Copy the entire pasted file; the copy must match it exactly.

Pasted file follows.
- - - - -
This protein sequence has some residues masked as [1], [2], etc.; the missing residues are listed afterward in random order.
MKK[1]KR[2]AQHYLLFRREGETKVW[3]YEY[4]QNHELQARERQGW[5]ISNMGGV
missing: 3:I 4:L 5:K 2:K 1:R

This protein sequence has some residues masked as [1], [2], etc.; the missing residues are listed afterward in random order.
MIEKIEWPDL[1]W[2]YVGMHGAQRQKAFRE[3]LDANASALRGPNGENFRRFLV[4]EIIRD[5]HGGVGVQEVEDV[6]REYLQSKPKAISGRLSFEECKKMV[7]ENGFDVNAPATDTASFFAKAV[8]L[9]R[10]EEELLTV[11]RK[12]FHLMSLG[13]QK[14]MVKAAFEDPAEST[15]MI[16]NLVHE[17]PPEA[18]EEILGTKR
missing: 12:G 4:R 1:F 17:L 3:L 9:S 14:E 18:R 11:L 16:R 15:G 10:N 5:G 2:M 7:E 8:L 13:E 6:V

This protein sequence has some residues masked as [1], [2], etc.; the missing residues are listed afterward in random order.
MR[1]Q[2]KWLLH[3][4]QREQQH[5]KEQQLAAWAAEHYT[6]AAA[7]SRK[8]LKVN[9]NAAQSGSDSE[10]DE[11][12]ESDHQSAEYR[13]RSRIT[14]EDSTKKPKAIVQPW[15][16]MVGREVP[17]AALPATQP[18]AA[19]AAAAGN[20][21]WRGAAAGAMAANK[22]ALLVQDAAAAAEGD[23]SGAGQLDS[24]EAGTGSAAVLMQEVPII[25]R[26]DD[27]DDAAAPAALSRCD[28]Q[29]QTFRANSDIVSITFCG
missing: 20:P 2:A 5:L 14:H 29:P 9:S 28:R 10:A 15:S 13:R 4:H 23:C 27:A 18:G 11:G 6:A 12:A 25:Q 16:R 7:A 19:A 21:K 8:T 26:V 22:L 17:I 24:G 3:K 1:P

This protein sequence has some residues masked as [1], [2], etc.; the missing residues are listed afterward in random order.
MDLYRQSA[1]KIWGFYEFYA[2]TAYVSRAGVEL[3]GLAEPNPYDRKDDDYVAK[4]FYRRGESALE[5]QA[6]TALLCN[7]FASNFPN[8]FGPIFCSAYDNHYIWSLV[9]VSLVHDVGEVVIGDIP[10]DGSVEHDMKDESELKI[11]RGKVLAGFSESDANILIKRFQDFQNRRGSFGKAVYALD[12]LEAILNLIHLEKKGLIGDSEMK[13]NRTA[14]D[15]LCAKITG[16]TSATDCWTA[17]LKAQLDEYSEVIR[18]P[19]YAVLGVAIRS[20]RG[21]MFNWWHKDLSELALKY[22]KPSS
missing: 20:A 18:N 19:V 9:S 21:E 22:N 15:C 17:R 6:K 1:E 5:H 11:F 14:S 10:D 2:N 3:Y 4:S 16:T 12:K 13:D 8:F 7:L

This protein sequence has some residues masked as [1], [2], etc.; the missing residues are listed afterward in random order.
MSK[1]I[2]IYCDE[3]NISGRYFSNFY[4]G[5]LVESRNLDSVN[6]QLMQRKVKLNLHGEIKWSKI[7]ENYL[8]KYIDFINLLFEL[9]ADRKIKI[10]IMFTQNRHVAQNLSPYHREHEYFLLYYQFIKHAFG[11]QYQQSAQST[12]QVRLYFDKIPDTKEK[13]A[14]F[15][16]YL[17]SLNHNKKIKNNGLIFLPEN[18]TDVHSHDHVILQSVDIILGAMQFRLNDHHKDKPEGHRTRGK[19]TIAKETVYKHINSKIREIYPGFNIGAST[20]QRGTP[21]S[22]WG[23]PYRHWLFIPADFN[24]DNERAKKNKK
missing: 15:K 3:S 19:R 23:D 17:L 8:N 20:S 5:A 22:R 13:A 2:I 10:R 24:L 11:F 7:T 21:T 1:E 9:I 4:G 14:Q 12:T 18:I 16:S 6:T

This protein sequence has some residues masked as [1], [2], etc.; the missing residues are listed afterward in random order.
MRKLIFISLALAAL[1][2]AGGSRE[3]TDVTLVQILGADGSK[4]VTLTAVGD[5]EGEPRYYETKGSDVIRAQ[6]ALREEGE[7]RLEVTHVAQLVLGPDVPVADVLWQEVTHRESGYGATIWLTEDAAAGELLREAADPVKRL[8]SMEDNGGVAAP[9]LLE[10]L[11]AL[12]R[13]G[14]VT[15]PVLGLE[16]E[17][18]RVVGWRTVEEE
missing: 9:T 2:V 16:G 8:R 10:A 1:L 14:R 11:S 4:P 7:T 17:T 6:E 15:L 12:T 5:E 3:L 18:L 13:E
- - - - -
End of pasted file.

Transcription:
This protein sequence has some residues masked as [1], [2], etc.; the missing residues are listed afterward in random order.
MKK[1]KR[2]AQHYLLFRREGETKVW[3]YEY[4]QNHELQARERQGW[5]ISNMGGV
missing: 3:I 4:L 5:K 2:K 1:R

This protein sequence has some residues masked as [1], [2], etc.; the missing residues are listed afterward in random order.
MIEKIEWPDL[1]W[2]YVGMHGAQRQKAFRE[3]LDANASALRGPNGENFRRFLV[4]EIIRD[5]HGGVGVQEVEDV[6]REYLQSKPKAISGRLSFEECKKMV[7]ENGFDVNAPATDTASFFAKAV[8]L[9]R[10]EEELLTV[11]RK[12]FHLMSLG[13]QK[14]MVKAAFEDPAEST[15]MI[16]NLVHE[17]PPEA[18]EEILGTKR
missing: 12:G 4:R 1:F 17:L 3:L 9:S 14:E 18:R 11:L 16:R 15:G 10:N 5:G 2:M 7:E 8:L 13:E 6:V

This protein sequence has some residues masked as [1], [2], etc.; the missing residues are listed afterward in random order.
MR[1]Q[2]KWLLH[3][4]QREQQH[5]KEQQLAAWAAEHYT[6]AAA[7]SRK[8]LKVN[9]NAAQSGSDSE[10]DE[11][12]ESDHQSAEYR[13]RSRIT[14]EDSTKKPKAIVQPW[15][16]MVGREVP[17]AALPATQP[18]AA[19]AAAAGN[20][21]WRGAAAGAMAANK[22]ALLVQDAAAAAEGD[23]SGAGQLDS[24]EAGTGSAAVLMQEVPII[25]R[26]DD[27]DDAAAPAALSRCD[28]Q[29]QTFRANSDIVSITFCG
missing: 20:P 2:A 5:L 14:H 29:P 9:S 28:R 10:A 15:S 13:R 4:H 23:C 27:A 18:G 11:G 6:A 12:A 25:Q 16:R 7:A 19:A 21:K 8:T 26:V 22:L 17:I 24:G 3:K 1:P

This protein sequence has some residues masked as [1], [2], etc.; the missing residues are listed afterward in random order.
MDLYRQSA[1]KIWGFYEFYA[2]TAYVSRAGVEL[3]GLAEPNPYDRKDDDYVAK[4]FYRRGESALE[5]QA[6]TALLCN[7]FASNFPN[8]FGPIFCSAYDNHYIWSLV[9]VSLVHDVGEVVIGDIP[10]DGSVEHDMKDESELKI[11]RGKVLAGFSESDANILIKRFQDFQNRRGSFGKAVYALD[12]LEAILNLIHLEKKGLIGDSEMK[13]NRTA[14]D[15]LCAKITG[16]TSATDCWTA[17]LKAQLDEYSEVIR[18]P[19]YAVLGVAIRS[20]RG[21]MFNWWHKDLSELALKY[22]KPSS
missing: 20:A 18:N 19:V 9:S 21:E 22:N 15:C 17:R 6:K 1:E 5:H 11:F 14:S 10:D 2:N 3:Y 4:S 16:T 12:K 13:D 8:F 7:L

This protein sequence has some residues masked as [1], [2], etc.; the missing residues are listed afterward in random order.
MSK[1]I[2]IYCDE[3]NISGRYFSNFY[4]G[5]LVESRNLDSVN[6]QLMQRKVKLNLHGEIKWSKI[7]ENYL[8]KYIDFINLLFEL[9]ADRKIKI[10]IMFTQNRHVAQNLSPYHREHEYFLLYYQFIKHAFG[11]QYQQSAQST[12]QVRLYFDKIPDTKEK[13]A[14]F[15][16]YL[17]SLNHNKKIKNNGLIFLPEN[18]TDVHSHDHVILQSVDIILGAMQFRLNDHHKDKPEGHRTRGK[19]TIAKETVYKHINSKIREIYPGFNIGAST[20]QRGTP[21]S[22]WG[23]PYRHWLFIPADFN[24]DNERAKKNKK
missing: 15:K 3:S 19:R 23:D 17:L 8:N 20:S 5:A 22:R 13:A 2:I 10:R 24:L 11:F 7:T 21:T 1:E 9:I 4:G 14:Q 12:T 18:I 16:S 6:T

This protein sequence has some residues masked as [1], [2], etc.; the missing residues are listed afterward in random order.
MRKLIFISLALAAL[1][2]AGGSRE[3]TDVTLVQILGADGSK[4]VTLTAVGD[5]EGEPRYYETKGSDVIRAQ[6]ALREEGE[7]RLEVTHVAQLVLGPDVPVADVLWQEVTHRESGYGATIWLTEDAAAGELLREAADPVKRL[8]SMEDNGGVAAP[9]LLE[10]L[11]AL[12]R[13]G[14]VT[15]PVLGLE[16]E[17][18]RVVGWRTVEEE
missing: 9:T 2:V 16:G 8:R 10:A 1:L 14:R 11:S 4:P 7:T 17:T 6:E 15:L 12:T 5:E 3:L 18:L 13:E